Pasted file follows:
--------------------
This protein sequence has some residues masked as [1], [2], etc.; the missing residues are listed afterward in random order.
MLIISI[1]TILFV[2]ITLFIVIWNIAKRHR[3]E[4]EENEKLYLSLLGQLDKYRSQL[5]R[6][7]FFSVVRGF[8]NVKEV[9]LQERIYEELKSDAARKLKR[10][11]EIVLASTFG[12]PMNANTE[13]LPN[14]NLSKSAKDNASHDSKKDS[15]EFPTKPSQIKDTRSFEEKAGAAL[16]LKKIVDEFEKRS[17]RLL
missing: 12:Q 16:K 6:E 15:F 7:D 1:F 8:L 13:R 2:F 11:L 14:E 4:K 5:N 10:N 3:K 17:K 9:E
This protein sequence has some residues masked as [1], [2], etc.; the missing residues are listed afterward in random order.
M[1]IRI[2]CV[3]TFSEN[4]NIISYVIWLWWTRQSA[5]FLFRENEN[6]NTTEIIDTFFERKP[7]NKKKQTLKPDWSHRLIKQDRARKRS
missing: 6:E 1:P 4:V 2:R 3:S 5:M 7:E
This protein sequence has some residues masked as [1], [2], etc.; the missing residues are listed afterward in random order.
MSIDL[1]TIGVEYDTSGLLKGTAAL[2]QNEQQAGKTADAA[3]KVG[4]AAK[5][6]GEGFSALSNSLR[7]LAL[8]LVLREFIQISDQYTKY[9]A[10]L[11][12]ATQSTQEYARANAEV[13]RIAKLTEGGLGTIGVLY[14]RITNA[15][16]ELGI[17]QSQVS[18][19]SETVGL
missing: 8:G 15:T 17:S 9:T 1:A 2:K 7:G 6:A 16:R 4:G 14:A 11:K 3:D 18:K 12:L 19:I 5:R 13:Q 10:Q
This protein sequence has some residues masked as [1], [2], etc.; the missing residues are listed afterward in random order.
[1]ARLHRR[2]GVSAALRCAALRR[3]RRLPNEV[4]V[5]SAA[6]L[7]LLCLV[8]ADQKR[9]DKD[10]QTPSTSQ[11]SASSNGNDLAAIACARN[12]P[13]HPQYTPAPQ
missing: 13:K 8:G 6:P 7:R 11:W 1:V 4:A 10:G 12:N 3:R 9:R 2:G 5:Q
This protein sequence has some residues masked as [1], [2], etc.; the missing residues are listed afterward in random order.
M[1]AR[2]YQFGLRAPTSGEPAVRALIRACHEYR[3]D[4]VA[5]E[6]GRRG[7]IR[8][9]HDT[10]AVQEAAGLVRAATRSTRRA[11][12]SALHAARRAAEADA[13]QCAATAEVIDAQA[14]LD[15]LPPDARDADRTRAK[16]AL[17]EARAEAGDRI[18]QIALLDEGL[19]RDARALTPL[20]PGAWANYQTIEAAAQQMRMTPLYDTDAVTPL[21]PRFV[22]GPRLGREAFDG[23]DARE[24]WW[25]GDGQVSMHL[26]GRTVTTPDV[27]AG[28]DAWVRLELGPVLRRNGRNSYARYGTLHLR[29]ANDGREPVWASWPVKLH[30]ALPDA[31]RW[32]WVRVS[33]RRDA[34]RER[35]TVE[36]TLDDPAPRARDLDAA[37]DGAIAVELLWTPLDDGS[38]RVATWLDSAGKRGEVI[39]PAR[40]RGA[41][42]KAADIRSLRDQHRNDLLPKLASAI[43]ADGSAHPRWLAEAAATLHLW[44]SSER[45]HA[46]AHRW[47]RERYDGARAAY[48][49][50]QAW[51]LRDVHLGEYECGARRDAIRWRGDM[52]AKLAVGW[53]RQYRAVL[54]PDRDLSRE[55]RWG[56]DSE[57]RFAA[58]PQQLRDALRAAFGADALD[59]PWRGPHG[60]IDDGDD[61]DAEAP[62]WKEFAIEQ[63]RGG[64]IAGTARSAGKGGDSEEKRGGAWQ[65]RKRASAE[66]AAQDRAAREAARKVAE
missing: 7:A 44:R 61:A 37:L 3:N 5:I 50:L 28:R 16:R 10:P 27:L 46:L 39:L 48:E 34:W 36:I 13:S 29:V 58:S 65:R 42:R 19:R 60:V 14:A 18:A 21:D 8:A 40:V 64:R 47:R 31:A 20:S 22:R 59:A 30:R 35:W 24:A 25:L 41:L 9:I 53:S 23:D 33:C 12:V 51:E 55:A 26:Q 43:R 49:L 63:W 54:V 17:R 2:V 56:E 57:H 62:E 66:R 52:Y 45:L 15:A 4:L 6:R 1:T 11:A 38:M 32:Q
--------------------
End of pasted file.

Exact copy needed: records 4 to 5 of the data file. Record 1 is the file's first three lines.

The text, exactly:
This protein sequence has some residues masked as [1], [2], etc.; the missing residues are listed afterward in random order.
[1]ARLHRR[2]GVSAALRCAALRR[3]RRLPNEV[4]V[5]SAA[6]L[7]LLCLV[8]ADQKR[9]DKD[10]QTPSTSQ[11]SASSNGNDLAAIACARN[12]P[13]HPQYTPAPQ
missing: 13:K 8:G 6:P 7:R 11:W 1:V 4:A 10:G 12:N 3:R 9:R 2:G 5:Q
This protein sequence has some residues masked as [1], [2], etc.; the missing residues are listed afterward in random order.
M[1]AR[2]YQFGLRAPTSGEPAVRALIRACHEYR[3]D[4]VA[5]E[6]GRRG[7]IR[8][9]HDT[10]AVQEAAGLVRAATRSTRRA[11][12]SALHAARRAAEADA[13]QCAATAEVIDAQA[14]LD[15]LPPDARDADRTRAK[16]AL[17]EARAEAGDRI[18]QIALLDEGL[19]RDARALTPL[20]PGAWANYQTIEAAAQQMRMTPLYDTDAVTPL[21]PRFV[22]GPRLGREAFDG[23]DARE[24]WW[25]GDGQVSMHL[26]GRTVTTPDV[27]AG[28]DAWVRLELGPVLRRNGRNSYARYGTLHLR[29]ANDGREPVWASWPVKLH[30]ALPDA[31]RW[32]WVRVS[33]RRDA[34]RER[35]TVE[36]TLDDPAPRARDLDAA[37]DGAIAVELLWTPLDDGS[38]RVATWLDSAGKRGEVI[39]PAR[40]RGA[41][42]KAADIRSLRDQHRNDLLPKLASAI[43]ADGSAHPRWLAEAAATLHLW[44]SSER[45]HA[46]AHRW[47]RERYDGARAAY[48][49][50]QAW[51]LRDVHLGEYECGARRDAIRWRGDM[52]AKLAVGW[53]RQYRAVL[54]PDRDLSRE[55]RWG[56]DSE[57]RFAA[58]PQQLRDALRAAFGADALD[59]PWRGPHG[60]IDDGDD[61]DAEAP[62]WKEFAIEQ[63]RGG[64]IAGTARSAGKGGDSEEKRGGAWQ[65]RKRASAE[66]AAQDRAAREAARKVAE
missing: 7:A 44:R 61:A 37:L 3:N 5:I 50:L 28:R 16:R 10:P 27:L 46:L 39:L 48:E 34:W 36:I 13:S 29:V 58:S 65:R 42:R 19:R 60:V 14:A 18:A 21:D 8:A 40:V 64:R 47:R 31:A 20:S 22:R 59:A 30:R 35:W 24:A 25:L 41:L 9:I 53:S 23:D 33:C 12:V 51:E 55:A 26:Q 43:R 49:L 63:W 54:V 17:R 2:V 56:E 57:H 62:E 66:R 52:Y 45:L 15:A 4:L 6:R 1:T 11:A 38:M 32:Q